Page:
Processive ATP-driven substrate disassembly by the N-ethylmaleimide-sensitive factor (NSF) molecular machine.

Cipriano DJ, Jung J, Vivona S, Fenn TD, Brunger AT, Bryant Z - J. Biol. Chem. (2013)

NSF-driven disassembly of engineered SNARE substrates.A, schematic diagram illustrating the domain structure of the different SNARE substrates used in this study. B, SNARE-activated ATPase activity. C, NSF-driven disassembly. D, average time required for one NSF hexamer to disassemble a single SNARE complex. E, number of ATP molecules hydrolyzed for each SNARE molecule disassembled. Data shown are the average of three independent assays ± S.E. collected at 37 °C.
© Copyright Policy - open-access
Related In: Results  -  Collection

License
Show All Figures
getmorefigures.php?uid=PMC4520572&req=5

Figure 3: NSF-driven disassembly of engineered SNARE substrates.A, schematic diagram illustrating the domain structure of the different SNARE substrates used in this study. B, SNARE-activated ATPase activity. C, NSF-driven disassembly. D, average time required for one NSF hexamer to disassemble a single SNARE complex. E, number of ATP molecules hydrolyzed for each SNARE molecule disassembled. Data shown are the average of three independent assays ± S.E. collected at 37 °C.
Mentions: To learn about the mechanism of NSF-driven SNARE disassembly, we assessed the structural features of the SNARE complex required for NSF and α-SNAP to recognize and disassemble it. In addition to the soluble SNARE complex, we also co-expressed a “minimal” soluble SNARE complex (1) consisting of only the SNARE core domains (i.e. missing the Habc domain of syntaxin and the connecting loop of SNAP-25). Separately, we purified an unrelated four-stranded coiled-coil: a tandem repeat of the GCN4-pLI tetramer (27) and an Ext-SNARE complex where the SNARE domains were duplicated (Fig. 3A). All constructs were SDS-stable, including the GCN4 tetramer, which was stable in SDS even after boiling the sample (Fig. 2C).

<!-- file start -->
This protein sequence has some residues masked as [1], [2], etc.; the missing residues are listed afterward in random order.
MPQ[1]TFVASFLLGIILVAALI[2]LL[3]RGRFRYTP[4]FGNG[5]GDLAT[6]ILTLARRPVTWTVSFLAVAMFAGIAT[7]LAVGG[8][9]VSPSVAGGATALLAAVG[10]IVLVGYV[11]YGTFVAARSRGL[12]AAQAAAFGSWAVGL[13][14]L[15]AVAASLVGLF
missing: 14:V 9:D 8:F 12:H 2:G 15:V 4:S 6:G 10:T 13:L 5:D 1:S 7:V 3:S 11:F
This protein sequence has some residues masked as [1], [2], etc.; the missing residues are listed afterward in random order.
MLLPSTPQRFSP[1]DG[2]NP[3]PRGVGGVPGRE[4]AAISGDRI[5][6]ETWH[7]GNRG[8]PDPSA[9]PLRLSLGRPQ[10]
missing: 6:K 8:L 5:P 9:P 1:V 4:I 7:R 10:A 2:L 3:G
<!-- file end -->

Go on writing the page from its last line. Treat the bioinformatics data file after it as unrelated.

Bottom Line: NSF can also disassemble an engineered double-length SNARE complex, suggesting a processive unwinding mechanism.We further investigated processivity using single-turnover experiments, which show that SNAREs can be unwound in a single encounter with NSF.We propose a processive helicase-like mechanism for NSF in which ∼1 residue is unwound for every hydrolyzed ATP molecule.

View Article: PubMed Central - PubMed

Affiliation: Department of Molecular and Cellular Physiology, Stanford University, Stanford, California 94305, USA.

ABSTRACT
SNARE proteins promote membrane fusion by forming a four-stranded parallel helical bundle that brings the membranes into close proximity. Post-fusion, the complex is disassembled by an AAA+ ATPase called N-ethylmaleimide-sensitive factor (NSF). We present evidence that NSF uses a processive unwinding mechanism to disassemble SNARE proteins. Using a real-time disassembly assay based on fluorescence dequenching, we correlate NSF-driven disassembly rates with the SNARE-activated ATPase activity of NSF. Neuronal SNAREs activate the ATPase rate of NSF by ∼26-fold. One SNARE complex takes an average of ∼5 s to disassemble in a process that consumes ∼50 ATP. Investigations of substrate requirements show that NSF is capable of disassembling a truncated SNARE substrate consisting of only the core SNARE domain, but not an unrelated four-stranded coiled-coil. NSF can also disassemble an engineered double-length SNARE complex, suggesting a processive unwinding mechanism. We further investigated processivity using single-turnover experiments, which show that SNAREs can be unwound in a single encounter with NSF. We propose a processive helicase-like mechanism for NSF in which ∼1 residue is unwound for every hydrolyzed ATP molecule.

Show MeSH